In a recent blog post, Twitch revealed their new method to combat viewer, follower and chat botting. For those that don’t know, it’s possible to purchase bot packages that artificially increase the number of viewers, followers and/or active chatters in one’s Twitch channel. Some have used bots to boost visibility of their own channels and some have used bots to harass and spam broadcasters.

It’s been a problem for a long time, one that Twitch has fought with “a range of technological solutions to detect false viewers and remove them” and their “moderation, support, and partnerships teams [that] regularly investigate reports of artificially inflated viewer and follower counts, as well as fake chat activity, and respond to them on a case-by-case basis.” These measures have done a fair job of catching the obvious botters but the more covert users of these services can still slip through the cracks. To strike at the source of the problem, Twitch is now taking public legal action against a handful of the biggest sellers of viewbot services. While this is a practice that can stop the issue before it begins, Twitch affirms “the best way to stop viewbot sellers from profiting off of empty promises is to not buy their services.”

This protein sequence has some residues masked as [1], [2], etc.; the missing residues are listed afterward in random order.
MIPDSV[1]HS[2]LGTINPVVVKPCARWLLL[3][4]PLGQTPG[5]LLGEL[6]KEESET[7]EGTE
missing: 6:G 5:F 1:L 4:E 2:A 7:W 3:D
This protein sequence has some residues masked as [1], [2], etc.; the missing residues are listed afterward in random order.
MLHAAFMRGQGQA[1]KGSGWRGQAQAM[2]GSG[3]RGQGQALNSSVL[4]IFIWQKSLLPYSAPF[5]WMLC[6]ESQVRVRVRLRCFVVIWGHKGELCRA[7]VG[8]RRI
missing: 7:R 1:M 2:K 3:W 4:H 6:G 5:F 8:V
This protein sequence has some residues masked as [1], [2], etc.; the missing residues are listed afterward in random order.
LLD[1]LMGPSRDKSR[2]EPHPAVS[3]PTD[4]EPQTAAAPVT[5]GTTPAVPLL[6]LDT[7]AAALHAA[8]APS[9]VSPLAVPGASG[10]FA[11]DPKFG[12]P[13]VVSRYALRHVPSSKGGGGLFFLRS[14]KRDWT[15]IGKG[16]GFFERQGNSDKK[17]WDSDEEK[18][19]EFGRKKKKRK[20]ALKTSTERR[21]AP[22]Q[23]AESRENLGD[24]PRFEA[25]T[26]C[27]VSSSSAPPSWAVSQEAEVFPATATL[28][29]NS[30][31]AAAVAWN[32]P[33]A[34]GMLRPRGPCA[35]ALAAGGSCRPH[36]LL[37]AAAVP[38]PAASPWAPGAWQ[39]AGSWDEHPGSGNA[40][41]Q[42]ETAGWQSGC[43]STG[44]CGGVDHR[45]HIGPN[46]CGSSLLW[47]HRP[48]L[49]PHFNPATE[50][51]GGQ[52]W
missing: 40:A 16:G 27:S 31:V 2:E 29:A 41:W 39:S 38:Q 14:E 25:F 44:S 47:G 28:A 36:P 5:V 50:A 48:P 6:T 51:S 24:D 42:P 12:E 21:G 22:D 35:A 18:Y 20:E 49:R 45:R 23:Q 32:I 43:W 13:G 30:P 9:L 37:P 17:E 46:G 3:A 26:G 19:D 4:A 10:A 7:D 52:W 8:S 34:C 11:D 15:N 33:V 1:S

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Stemor 61
I'm Steven, better known by my online handle Stemor61. I've been active on Lift since joining in February 2015 and I was made a staff member in June 2016. I'm a community-driven streamer that plays a variety of titles, sometimes terribly and sometimes skillfully. My interests outside of gaming include PC hardware and craft beer. You can find my Twitch channel at www.twitch.tv/stemor61.

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